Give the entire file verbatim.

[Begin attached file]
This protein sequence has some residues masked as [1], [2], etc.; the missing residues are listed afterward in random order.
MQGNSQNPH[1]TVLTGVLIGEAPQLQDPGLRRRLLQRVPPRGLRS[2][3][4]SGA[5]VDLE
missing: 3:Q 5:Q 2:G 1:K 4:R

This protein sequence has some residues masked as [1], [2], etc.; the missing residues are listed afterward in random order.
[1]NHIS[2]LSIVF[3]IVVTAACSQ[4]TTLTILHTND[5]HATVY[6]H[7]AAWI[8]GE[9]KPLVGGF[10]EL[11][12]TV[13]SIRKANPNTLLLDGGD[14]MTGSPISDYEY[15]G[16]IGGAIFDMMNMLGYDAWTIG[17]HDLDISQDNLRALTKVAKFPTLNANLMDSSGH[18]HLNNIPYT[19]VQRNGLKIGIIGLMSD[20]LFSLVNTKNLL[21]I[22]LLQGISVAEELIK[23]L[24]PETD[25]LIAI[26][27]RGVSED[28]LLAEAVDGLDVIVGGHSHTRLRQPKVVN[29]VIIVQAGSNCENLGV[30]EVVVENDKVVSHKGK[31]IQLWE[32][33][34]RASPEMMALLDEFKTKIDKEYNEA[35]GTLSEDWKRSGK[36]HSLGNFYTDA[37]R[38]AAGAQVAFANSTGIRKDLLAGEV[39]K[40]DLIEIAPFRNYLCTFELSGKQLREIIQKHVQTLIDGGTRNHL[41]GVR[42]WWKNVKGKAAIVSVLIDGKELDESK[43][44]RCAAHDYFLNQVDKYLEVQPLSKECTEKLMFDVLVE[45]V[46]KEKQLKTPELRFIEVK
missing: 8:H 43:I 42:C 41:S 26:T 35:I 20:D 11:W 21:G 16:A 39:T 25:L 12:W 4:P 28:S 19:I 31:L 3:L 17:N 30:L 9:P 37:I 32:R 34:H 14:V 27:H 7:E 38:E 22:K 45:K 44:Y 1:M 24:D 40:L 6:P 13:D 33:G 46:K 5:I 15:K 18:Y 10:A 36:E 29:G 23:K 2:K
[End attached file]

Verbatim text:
This protein sequence has some residues masked as [1], [2], etc.; the missing residues are listed afterward in random order.
MQGNSQNPH[1]TVLTGVLIGEAPQLQDPGLRRRLLQRVPPRGLRS[2][3][4]SGA[5]VDLE
missing: 3:Q 5:Q 2:G 1:K 4:R

This protein sequence has some residues masked as [1], [2], etc.; the missing residues are listed afterward in random order.
[1]NHIS[2]LSIVF[3]IVVTAACSQ[4]TTLTILHTND[5]HATVY[6]H[7]AAWI[8]GE[9]KPLVGGF[10]EL[11][12]TV[13]SIRKANPNTLLLDGGD[14]MTGSPISDYEY[15]G[16]IGGAIFDMMNMLGYDAWTIG[17]HDLDISQDNLRALTKVAKFPTLNANLMDSSGH[18]HLNNIPYT[19]VQRNGLKIGIIGLMSD[20]LFSLVNTKNLL[21]I[22]LLQGISVAEELIK[23]L[24]PETD[25]LIAI[26][27]RGVSED[28]LLAEAVDGLDVIVGGHSHTRLRQPKVVN[29]VIIVQAGSNCENLGV[30]EVVVENDKVVSHKGK[31]IQLWE[32][33][34]RASPEMMALLDEFKTKIDKEYNEA[35]GTLSEDWKRSGK[36]HSLGNFYTDA[37]R[38]AAGAQVAFANSTGIRKDLLAGEV[39]K[40]DLIEIAPFRNYLCTFELSGKQLREIIQKHVQTLIDGGTRNHL[41]GVR[42]WWKNVKGKAAIVSVLIDGKELDESK[43][44]RCAAHDYFLNQVDKYLEVQPLSKECTEKLMFDVLVE[45]V[46]KEKQLKTPELRFIEVK
missing: 8:H 43:I 42:C 41:S 26:T 35:I 20:D 11:W 21:G 16:A 39:T 25:L 12:W 4:P 28:S 19:I 31:L 3:L 17:N 30:L 9:P 37:I 32:R 34:H 14:V 27:H 7:E 38:E 22:K 45:K 44:Y 1:M 24:D 40:L 6:P 13:D 33:G 46:K 5:I 15:K 18:Y 10:A 36:E 29:G 23:K 2:K